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head: On law and latinos

Reid Williams

BRECKENRIDGE – He hardly had time to catch his breath, calling an auction and giving a commencement address in the two days before, but Colorado’s attorney general made time for two speeches in Breckenridge Saturday.

Attorney General Ken Salazar said he’s been traveling to Summit County so much recently, “I don’t get lost anymore.”

Salazar gave a short speech to officers attending the Colorado Fraternal Order of Police convention at the Great Divide Lodge. Salazar raced to make the meeting, coming from a graduation speech in Antonito, near the New Mexico border, the night before.

The attorney general and his staff of 300 work on behalf of law enforcement officers by pursuing convictions contested in courts of appeal and the Colorado Supreme Court. Salazar said he and other prosecutors have handled more than 3,000 such cases with a 90 percent success rate.

Salazar also told the police group about other projects in his office. The attorney general lobbied for Senate Bill 172, which would have provided as much as $1 million for police training around the state. The bill passed in the Senate, but died in a House committee. Police also took interest in Salazar’s work with gangs and a recently approved multimillion-dollar grant to develop a statewide gang information system.

The Department of Law has also been involved recently with such responsibilities as Columbine probes and the prosecution of murder suspects who have fled to Mexico. Salazar said there are approximately 200 outstanding homicide arrest warrants in the state and he believes 48 of the suspects fled south of the border. In the past year, Mexican prosecutors have won two convictions against murder suspects from Colorado with the aid of an international agreement to bring them to justice.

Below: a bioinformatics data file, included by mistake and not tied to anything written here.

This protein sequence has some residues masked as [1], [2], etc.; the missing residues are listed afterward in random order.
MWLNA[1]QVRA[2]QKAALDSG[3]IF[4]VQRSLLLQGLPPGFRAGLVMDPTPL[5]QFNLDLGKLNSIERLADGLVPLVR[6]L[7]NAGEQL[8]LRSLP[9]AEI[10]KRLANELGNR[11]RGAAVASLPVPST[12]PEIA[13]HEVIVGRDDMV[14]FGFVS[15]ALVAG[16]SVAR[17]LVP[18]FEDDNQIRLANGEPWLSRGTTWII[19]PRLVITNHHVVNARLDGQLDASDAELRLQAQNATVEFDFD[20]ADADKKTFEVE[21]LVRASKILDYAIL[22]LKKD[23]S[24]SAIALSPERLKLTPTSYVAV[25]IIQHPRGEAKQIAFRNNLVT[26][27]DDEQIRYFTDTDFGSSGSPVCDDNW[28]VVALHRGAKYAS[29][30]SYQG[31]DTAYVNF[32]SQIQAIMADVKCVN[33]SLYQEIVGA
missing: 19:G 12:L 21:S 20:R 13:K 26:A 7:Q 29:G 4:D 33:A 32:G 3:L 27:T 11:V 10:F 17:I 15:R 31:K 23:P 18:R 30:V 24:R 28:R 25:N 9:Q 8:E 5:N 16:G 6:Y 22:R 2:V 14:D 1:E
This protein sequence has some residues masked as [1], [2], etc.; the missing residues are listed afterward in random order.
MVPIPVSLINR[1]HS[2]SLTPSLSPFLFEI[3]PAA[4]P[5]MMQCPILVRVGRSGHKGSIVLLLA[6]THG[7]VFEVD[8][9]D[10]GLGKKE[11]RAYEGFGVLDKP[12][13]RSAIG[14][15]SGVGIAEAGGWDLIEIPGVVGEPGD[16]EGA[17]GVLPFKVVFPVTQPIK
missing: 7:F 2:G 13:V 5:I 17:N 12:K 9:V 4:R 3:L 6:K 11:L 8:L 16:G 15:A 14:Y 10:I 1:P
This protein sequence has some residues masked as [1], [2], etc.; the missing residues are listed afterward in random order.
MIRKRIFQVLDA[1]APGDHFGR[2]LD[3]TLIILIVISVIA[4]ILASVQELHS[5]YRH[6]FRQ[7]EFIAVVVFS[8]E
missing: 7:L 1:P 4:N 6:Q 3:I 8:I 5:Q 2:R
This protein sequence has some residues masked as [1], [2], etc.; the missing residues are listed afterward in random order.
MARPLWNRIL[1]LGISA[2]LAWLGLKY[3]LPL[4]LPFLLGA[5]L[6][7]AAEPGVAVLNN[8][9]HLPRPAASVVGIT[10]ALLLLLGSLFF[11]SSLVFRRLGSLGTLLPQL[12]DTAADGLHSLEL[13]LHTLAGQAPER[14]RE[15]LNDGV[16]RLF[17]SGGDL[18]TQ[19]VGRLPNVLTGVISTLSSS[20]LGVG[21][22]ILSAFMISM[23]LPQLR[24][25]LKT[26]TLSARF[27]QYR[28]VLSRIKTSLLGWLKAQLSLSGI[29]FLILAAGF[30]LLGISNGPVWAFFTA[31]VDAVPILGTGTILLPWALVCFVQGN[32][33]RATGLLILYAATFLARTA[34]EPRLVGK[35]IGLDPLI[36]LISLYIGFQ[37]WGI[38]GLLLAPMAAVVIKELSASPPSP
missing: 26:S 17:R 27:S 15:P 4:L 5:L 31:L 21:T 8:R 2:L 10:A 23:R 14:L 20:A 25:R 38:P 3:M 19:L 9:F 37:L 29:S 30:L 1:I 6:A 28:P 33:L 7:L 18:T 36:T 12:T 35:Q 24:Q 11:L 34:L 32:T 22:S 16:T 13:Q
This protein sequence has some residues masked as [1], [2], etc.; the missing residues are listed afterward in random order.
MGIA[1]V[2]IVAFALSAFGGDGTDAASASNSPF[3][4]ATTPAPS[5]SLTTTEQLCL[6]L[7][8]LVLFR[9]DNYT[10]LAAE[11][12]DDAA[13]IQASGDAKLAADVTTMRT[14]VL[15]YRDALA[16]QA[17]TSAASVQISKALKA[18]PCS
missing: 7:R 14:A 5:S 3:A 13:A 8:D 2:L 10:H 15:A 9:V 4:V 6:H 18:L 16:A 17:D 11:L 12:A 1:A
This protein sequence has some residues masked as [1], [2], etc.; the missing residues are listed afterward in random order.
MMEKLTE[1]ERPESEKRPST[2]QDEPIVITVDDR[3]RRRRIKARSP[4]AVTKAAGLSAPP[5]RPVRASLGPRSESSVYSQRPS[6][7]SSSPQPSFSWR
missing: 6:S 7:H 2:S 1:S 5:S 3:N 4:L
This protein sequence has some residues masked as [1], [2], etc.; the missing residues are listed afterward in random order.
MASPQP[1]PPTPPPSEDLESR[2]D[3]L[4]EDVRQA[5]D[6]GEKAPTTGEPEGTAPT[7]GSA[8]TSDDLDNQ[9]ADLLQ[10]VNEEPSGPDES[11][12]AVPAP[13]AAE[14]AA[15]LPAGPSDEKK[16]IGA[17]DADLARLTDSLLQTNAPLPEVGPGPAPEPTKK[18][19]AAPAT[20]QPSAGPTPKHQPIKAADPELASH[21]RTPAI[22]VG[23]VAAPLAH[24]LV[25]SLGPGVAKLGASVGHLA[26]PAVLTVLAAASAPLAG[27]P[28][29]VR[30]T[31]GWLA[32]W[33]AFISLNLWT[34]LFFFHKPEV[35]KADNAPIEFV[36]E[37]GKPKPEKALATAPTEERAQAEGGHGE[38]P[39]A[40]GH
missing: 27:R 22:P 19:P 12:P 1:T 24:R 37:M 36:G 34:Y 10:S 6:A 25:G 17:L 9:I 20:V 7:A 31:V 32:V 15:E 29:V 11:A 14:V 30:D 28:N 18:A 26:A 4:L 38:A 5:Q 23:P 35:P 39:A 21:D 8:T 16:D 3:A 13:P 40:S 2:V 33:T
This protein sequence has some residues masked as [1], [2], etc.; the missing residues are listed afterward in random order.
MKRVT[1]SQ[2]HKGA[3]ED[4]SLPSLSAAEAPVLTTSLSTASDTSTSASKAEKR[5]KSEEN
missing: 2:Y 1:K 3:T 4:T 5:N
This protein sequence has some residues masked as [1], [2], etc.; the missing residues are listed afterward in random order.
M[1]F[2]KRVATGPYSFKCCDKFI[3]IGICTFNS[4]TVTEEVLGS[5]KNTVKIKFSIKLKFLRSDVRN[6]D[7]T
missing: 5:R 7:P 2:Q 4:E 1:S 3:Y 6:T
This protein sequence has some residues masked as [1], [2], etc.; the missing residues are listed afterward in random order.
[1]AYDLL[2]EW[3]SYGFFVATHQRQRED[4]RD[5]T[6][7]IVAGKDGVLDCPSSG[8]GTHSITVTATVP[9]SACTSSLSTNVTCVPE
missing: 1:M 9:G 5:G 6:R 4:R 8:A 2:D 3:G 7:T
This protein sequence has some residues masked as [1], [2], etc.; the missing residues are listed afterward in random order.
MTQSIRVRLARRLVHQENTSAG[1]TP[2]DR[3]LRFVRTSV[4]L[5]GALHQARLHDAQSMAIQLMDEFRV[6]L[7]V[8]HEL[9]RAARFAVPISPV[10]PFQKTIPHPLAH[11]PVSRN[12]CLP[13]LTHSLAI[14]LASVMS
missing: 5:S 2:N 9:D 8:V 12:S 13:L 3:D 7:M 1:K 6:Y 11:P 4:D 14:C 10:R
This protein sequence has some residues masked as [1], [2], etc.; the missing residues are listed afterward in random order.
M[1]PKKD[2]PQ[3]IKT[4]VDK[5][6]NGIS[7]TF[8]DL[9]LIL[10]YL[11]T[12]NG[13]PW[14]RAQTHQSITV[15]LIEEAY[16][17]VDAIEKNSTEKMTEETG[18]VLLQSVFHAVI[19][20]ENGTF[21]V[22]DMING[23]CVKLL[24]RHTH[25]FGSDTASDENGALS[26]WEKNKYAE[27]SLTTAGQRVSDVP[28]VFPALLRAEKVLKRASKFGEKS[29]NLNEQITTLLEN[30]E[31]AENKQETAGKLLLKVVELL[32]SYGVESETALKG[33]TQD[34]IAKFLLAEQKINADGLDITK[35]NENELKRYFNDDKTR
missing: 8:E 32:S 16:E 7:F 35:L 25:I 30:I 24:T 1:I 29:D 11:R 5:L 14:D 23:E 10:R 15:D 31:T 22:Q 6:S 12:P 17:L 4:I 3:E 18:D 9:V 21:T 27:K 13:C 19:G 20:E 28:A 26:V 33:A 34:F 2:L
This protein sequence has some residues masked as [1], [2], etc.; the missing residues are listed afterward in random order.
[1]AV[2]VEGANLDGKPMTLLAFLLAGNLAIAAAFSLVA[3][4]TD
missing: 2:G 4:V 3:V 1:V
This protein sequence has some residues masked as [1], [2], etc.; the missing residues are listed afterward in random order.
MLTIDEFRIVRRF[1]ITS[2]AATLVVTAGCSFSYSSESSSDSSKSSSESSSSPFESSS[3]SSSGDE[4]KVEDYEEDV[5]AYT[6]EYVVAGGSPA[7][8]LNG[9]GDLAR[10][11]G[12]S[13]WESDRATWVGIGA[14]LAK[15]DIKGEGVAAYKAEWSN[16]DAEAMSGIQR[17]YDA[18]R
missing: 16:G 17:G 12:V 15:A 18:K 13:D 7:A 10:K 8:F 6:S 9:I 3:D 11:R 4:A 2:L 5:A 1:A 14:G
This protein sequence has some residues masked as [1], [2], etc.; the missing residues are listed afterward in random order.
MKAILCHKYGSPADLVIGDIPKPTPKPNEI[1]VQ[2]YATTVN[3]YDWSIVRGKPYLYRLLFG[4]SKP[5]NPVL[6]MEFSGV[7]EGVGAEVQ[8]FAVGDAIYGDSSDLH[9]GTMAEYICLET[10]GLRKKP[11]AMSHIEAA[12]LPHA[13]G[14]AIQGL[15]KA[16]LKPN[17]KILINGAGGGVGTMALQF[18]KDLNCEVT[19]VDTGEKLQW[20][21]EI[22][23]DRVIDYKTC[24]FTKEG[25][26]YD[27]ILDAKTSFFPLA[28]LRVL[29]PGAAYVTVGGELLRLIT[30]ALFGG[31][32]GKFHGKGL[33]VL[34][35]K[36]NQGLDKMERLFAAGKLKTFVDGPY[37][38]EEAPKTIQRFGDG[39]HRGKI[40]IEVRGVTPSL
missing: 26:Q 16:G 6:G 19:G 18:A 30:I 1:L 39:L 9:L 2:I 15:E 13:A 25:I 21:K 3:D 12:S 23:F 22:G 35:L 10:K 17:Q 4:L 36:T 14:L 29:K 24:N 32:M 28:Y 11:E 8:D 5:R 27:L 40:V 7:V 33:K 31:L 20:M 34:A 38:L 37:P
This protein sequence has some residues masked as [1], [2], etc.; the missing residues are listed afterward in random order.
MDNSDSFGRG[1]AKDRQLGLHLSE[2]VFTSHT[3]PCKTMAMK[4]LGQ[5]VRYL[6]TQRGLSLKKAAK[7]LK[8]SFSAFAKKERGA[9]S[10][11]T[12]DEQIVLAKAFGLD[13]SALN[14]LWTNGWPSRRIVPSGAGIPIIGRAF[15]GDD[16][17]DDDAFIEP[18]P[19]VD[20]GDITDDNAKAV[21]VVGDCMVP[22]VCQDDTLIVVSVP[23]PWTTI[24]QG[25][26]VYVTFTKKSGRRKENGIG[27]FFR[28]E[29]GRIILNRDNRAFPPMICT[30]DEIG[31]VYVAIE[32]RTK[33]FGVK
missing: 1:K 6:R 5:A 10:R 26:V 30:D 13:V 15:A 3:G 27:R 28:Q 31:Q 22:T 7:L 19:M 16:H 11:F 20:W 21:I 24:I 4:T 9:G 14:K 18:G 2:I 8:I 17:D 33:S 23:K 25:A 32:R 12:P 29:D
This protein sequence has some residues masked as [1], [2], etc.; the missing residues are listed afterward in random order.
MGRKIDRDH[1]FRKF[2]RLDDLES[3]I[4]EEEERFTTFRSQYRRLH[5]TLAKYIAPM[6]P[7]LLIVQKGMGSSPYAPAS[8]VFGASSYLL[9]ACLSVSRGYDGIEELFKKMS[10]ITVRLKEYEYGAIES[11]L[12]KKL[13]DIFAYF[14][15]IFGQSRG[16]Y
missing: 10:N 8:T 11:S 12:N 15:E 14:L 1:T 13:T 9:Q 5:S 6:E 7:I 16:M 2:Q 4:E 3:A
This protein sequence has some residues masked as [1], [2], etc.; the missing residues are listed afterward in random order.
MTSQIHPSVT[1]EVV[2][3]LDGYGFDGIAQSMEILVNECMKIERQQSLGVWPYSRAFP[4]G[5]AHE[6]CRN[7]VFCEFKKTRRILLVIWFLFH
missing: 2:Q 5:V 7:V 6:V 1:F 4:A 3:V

Describing a recent visit to the White House in Washington, D.C., Salazar urged the officers to remain vigilant in homeland security.

“In the post-Sept. 11 world, people still don’t know how we’re going to deal with homeland security,” Salazar said. “The one thing we do know is that the people who will bear the brunt are the men and women on the front lines of local law enforcement, and I hope that you stay involved.”

Salazar’s work and comments won him the endorsement of the police association in his bid for re-election this November.

After a brief lunch, the attorney general shifted gears to address a meeting of the Colorado Statewide Parent Coalition. More than 1,000 parents and children attended the conference at Beaver Run Resort in Breckenridge for discussions and presentations on youth development and improving learning opportunities for Latinos in the state.

Salazar has taken an interest in the condition of Colorado’s immigrants. Thursday, he called an auction to benefit a Denver clinic that aids uninsured Latinos. Salazar also is co-chair, along with Gov. Bill Owens, of Closing the Learning Gap, a task force formed to address the disparity in school achievement between Latinos and other students.

“I’ll be telling them about our work on the task force, as well as the importance of parental involvement in education,” Salazar said. “I’m also trying to promote our work with safe schools initiatives.”

Eleven schools in Colorado were selected to implement a bully-proofing program. The curriculum goes beyond conflict resolution skills and teaches students to stand up for themselves and others, and how to identify and report bullying behavior in their school. Six of the 11 schools chosen are Summit County’s elementary schools.

“It’s up to you (Summit County) to lead the way,” Salazar said. “The rest of the state will be looking to you to show how to implement this program and make it work, so do a good job.”

Reid Williams can be reached at (970) 668-3998 ext. 237 or rwilliams@summitdaily.com


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